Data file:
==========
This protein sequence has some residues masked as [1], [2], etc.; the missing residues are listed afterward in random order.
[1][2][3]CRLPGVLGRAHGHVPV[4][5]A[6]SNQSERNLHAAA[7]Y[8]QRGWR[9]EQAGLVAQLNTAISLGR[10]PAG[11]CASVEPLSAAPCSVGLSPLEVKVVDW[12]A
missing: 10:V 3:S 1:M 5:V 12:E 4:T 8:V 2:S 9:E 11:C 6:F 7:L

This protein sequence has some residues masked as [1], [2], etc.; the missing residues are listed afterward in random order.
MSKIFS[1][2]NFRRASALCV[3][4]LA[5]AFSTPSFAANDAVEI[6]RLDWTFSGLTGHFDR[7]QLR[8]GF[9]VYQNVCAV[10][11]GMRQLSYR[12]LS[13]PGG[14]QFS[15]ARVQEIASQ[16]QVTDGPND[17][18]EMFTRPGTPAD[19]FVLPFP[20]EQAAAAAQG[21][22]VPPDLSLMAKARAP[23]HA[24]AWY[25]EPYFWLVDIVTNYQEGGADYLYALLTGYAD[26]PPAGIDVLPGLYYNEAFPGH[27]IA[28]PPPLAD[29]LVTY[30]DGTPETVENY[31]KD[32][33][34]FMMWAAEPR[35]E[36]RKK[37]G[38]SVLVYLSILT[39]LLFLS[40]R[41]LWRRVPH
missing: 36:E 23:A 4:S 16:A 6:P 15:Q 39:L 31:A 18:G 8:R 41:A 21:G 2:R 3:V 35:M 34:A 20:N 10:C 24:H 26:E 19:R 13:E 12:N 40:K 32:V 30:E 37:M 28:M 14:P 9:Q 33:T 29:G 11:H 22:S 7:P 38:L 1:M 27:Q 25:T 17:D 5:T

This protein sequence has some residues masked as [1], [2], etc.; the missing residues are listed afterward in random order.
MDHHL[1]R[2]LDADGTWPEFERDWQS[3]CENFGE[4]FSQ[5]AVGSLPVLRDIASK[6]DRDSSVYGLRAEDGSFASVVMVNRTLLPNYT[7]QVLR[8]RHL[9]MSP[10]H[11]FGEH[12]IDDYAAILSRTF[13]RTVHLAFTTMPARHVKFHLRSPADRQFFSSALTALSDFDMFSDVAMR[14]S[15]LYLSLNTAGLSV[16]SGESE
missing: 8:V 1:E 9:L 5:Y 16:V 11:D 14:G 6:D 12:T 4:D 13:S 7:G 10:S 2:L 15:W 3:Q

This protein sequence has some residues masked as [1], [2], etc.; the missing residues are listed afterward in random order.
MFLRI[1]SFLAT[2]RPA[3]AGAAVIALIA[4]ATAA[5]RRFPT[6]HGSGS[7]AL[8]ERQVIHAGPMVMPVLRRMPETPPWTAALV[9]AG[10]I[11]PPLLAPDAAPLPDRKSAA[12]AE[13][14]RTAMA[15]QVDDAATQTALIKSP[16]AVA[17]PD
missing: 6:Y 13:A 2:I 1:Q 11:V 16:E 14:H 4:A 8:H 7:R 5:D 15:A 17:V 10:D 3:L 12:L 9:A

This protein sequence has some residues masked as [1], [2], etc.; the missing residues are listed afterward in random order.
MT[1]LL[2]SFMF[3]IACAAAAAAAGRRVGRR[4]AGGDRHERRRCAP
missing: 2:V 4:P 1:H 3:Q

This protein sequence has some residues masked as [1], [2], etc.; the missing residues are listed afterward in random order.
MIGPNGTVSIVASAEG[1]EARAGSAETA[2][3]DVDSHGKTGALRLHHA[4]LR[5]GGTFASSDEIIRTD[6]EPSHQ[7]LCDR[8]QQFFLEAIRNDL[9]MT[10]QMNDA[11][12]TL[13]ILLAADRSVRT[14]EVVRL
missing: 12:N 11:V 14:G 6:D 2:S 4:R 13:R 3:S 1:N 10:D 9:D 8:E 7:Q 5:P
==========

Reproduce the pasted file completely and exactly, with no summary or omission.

This protein sequence has some residues masked as [1], [2], etc.; the missing residues are listed afterward in random order.
[1][2][3]CRLPGVLGRAHGHVPV[4][5]A[6]SNQSERNLHAAA[7]Y[8]QRGWR[9]EQAGLVAQLNTAISLGR[10]PAG[11]CASVEPLSAAPCSVGLSPLEVKVVDW[12]A
missing: 10:V 3:S 1:M 5:V 12:E 4:T 8:V 2:S 9:E 11:C 6:F 7:L

This protein sequence has some residues masked as [1], [2], etc.; the missing residues are listed afterward in random order.
MSKIFS[1][2]NFRRASALCV[3][4]LA[5]AFSTPSFAANDAVEI[6]RLDWTFSGLTGHFDR[7]QLR[8]GF[9]VYQNVCAV[10][11]GMRQLSYR[12]LS[13]PGG[14]QFS[15]ARVQEIASQ[16]QVTDGPND[17][18]EMFTRPGTPAD[19]FVLPFP[20]EQAAAAAQG[21][22]VPPDLSLMAKARAP[23]HA[24]AWY[25]EPYFWLVDIVTNYQEGGADYLYALLTGYAD[26]PPAGIDVLPGLYYNEAFPGH[27]IA[28]PPPLAD[29]LVTY[30]DGTPETVENY[31]KD[32][33][34]FMMWAAEPR[35]E[36]RKK[37]G[38]SVLVYLSILT[39]LLFLS[40]R[41]LWRRVPH
missing: 36:E 23:A 4:S 16:A 6:P 15:Q 39:L 31:A 18:G 8:R 41:A 21:G 2:R 3:V 35:M 34:A 20:N 10:C 24:H 26:E 19:R 13:E 12:N 40:K 32:V 30:E 37:M 28:M 14:P 9:Q 33:T 29:G 11:H 22:S 7:P 38:L 1:M 27:Q 25:T 17:D 5:T

This protein sequence has some residues masked as [1], [2], etc.; the missing residues are listed afterward in random order.
MDHHL[1]R[2]LDADGTWPEFERDWQS[3]CENFGE[4]FSQ[5]AVGSLPVLRDIASK[6]DRDSSVYGLRAEDGSFASVVMVNRTLLPNYT[7]QVLR[8]RHL[9]MSP[10]H[11]FGEH[12]IDDYAAILSRTF[13]RTVHLAFTTMPARHVKFHLRSPADRQFFSSALTALSDFDMFSDVAMR[14]S[15]LYLSLNTAGLSV[16]SGESE
missing: 8:V 1:E 9:L 5:Y 16:V 11:D 14:G 6:D 12:T 4:D 13:S 7:G 10:S 2:L 15:W 3:Q

This protein sequence has some residues masked as [1], [2], etc.; the missing residues are listed afterward in random order.
MFLRI[1]SFLAT[2]RPA[3]AGAAVIALIA[4]ATAA[5]RRFPT[6]HGSGS[7]AL[8]ERQVIHAGPMVMPVLRRMPETPPWTAALV[9]AG[10]I[11]PPLLAPDAAPLPDRKSAA[12]AE[13][14]RTAMA[15]QVDDAATQTALIKSP[16]AVA[17]PD
missing: 6:Y 13:A 2:I 1:Q 11:V 16:E 14:H 4:A 8:H 7:R 5:D 15:A 17:V 10:D 3:L 12:L 9:A

This protein sequence has some residues masked as [1], [2], etc.; the missing residues are listed afterward in random order.
MT[1]LL[2]SFMF[3]IACAAAAAAAGRRVGRR[4]AGGDRHERRRCAP
missing: 2:V 4:P 1:H 3:Q

This protein sequence has some residues masked as [1], [2], etc.; the missing residues are listed afterward in random order.
MIGPNGTVSIVASAEG[1]EARAGSAETA[2][3]DVDSHGKTGALRLHHA[4]LR[5]GGTFASSDEIIRTD[6]EPSHQ[7]LCDR[8]QQFFLEAIRNDL[9]MT[10]QMNDA[11][12]TL[13]ILLAADRSVRT[14]EVVRL
missing: 12:N 11:V 14:G 6:D 2:S 4:R 13:R 3:S 1:N 10:D 9:D 8:E 7:Q 5:P